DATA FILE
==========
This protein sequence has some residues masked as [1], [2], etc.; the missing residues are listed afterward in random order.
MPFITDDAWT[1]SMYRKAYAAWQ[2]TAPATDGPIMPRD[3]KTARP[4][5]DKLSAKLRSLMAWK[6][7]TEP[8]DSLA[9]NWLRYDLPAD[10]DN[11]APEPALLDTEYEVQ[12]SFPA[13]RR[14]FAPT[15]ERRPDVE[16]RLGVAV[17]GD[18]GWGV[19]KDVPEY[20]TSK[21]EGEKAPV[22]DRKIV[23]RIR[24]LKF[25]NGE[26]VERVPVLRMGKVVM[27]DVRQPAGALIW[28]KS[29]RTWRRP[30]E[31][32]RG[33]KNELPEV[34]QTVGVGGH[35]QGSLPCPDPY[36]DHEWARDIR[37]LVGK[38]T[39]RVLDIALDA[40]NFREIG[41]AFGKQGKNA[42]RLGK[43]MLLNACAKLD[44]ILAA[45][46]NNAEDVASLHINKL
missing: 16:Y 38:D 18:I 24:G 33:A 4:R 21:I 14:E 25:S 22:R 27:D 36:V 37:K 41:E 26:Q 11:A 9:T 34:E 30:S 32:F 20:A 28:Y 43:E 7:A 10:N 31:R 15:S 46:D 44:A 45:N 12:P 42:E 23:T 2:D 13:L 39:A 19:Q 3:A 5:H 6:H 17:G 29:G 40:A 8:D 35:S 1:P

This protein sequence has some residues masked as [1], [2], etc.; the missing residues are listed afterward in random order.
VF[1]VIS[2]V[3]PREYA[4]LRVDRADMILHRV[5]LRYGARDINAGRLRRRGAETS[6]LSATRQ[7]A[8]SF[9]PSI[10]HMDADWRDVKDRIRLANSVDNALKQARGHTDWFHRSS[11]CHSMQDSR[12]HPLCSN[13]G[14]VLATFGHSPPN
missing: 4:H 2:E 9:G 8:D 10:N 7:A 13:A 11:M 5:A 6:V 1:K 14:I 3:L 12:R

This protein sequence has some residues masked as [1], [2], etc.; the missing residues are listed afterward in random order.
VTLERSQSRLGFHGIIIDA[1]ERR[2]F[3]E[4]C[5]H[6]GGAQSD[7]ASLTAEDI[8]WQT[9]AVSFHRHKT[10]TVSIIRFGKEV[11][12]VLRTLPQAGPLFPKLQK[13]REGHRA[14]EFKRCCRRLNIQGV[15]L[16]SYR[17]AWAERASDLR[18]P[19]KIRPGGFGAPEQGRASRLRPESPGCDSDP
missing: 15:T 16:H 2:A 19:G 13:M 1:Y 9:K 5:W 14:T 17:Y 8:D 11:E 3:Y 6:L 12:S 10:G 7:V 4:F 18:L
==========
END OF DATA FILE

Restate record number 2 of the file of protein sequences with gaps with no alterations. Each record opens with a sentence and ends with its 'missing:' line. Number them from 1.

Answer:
This protein sequence has some residues masked as [1], [2], etc.; the missing residues are listed afterward in random order.
VF[1]VIS[2]V[3]PREYA[4]LRVDRADMILHRV[5]LRYGARDINAGRLRRRGAETS[6]LSATRQ[7]A[8]SF[9]PSI[10]HMDADWRDVKDRIRLANSVDNALKQARGHTDWFHRSS[11]CHSMQDSR[12]HPLCSN[13]G[14]VLATFGHSPPN
missing: 4:H 2:E 9:G 8:D 10:N 7:A 13:A 11:M 5:A 6:V 1:K 14:I 3:L 12:R